Tuesday, 4 October 2011

An Actor Prepares Lunch

The exciting (if unexpected, unorthodox, and unauthorized) sequel to Stanislavski's masterwork of theatrical technique, this is An Actor Prepares... LUNCH! This puzzling piece of Internet publishing follows a perpetually peckish actor as he saves money by eating in. Clurman might have called it "a triumph of theatrical gastronomy!" Adler may have proclaimed, "Pass the peas; and the gravy, while you're at it." Here is the blog that Strasberg and Meisner might have read if they ever found themselves short of real alimentary experience (and had access to the information superhighway the way we modernists do.)

The actor must satisfy basic needs while existing in that state known as struggling artistdom*. One must eat food, but then one must maintain one's figure, but then also one must survive on a small budget. And when one actually has a job (or two or three, which is often the case), time becomes the enemy, always trying to grab that last half-hour out of your schedule. So can one eat and stay fit on the cheap and against the clock?

Did you know the average price in America for a head of lettuce is $1.19? A head. A whole head of lettuce can be used for four salads or more. Add some carrot (45¢ per pound), red onion ($1.08 per pound), and tomato ($1.40 per pound), and you've got a really nice looking salad. Dressing? Mix some balsamic vinegar with some olive oil. Salt, pepper, done. Cost for one salad... my guess is about $1.19, if you use a quarter head of lettuce, a slice of onion, a drizzle of vinegar & oil, and, oh, a whole carrot and a whole tomato. (I got tired of dividing.) That's a meal. That's... how An Actor Prepares Lunch!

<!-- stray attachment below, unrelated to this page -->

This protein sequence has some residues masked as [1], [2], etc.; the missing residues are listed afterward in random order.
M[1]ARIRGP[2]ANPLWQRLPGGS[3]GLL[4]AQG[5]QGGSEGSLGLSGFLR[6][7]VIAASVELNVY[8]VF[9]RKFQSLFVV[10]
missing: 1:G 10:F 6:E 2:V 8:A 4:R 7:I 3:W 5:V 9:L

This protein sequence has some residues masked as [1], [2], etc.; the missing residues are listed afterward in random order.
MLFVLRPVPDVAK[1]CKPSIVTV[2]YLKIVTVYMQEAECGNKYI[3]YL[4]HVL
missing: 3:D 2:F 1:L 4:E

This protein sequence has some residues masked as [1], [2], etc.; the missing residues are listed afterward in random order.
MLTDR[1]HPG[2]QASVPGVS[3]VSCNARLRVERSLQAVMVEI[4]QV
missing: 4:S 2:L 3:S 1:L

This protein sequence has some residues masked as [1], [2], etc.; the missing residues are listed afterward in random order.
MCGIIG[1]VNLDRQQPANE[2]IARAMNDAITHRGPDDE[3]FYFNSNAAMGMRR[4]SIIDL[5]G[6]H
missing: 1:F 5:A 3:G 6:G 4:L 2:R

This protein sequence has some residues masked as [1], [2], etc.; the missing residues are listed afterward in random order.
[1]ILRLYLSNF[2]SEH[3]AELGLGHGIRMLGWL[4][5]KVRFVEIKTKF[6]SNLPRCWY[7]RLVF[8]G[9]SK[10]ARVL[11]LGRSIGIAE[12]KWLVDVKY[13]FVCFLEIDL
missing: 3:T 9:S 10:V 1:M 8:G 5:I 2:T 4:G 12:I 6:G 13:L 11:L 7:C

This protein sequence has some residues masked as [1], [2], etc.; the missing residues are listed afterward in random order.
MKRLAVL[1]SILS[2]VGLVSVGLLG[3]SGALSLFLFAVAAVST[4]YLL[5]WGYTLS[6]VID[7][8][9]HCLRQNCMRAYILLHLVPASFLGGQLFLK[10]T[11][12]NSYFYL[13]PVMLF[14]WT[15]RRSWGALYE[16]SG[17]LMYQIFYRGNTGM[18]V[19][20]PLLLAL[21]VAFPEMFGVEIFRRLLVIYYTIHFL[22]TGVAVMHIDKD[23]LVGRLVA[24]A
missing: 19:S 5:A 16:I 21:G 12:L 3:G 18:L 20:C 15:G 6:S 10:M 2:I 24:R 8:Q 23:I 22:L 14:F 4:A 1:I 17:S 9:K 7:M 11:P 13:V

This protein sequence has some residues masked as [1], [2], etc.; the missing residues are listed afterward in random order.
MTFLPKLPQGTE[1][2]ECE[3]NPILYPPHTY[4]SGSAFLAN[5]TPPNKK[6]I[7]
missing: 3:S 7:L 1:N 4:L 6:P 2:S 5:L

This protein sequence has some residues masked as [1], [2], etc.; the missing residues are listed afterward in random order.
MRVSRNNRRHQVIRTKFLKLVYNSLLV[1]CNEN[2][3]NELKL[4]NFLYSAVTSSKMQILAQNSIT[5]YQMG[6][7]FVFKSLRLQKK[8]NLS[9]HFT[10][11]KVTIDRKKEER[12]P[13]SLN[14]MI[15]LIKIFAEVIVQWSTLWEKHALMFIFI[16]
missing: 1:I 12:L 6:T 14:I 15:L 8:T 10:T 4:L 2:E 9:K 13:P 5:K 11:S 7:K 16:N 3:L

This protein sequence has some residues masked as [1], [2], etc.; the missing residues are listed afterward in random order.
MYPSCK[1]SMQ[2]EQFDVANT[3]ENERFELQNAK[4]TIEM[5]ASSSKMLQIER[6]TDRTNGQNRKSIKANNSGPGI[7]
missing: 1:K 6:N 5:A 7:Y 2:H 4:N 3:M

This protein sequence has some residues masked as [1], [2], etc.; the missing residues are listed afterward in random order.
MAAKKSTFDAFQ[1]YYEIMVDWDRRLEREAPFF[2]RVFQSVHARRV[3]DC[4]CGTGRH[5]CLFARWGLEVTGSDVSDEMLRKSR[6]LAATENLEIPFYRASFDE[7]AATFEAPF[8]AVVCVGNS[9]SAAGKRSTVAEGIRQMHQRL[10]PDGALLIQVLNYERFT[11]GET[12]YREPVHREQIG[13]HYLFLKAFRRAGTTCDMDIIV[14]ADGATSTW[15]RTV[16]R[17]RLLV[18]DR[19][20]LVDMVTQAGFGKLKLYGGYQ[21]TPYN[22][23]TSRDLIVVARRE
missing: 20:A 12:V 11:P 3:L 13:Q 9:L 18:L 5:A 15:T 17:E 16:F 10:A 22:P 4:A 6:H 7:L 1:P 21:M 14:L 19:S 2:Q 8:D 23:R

So, what is this exactly? Will I be providing you with money-saving lunch tips all the time? Probably not. In fact, I'll probably just be putting up some recipes and anecdotes. I won't be changing the world, here; that's what theatre's for! (Pause for laughter, disbelief.) But I am an actor... and I do prepare... lunch.

* Some might call this "starving artistdom." While I do agree that some artists are, indeed, actually starving, as a fellow director-actor and former boss says, "They were starving at Auschwitz."

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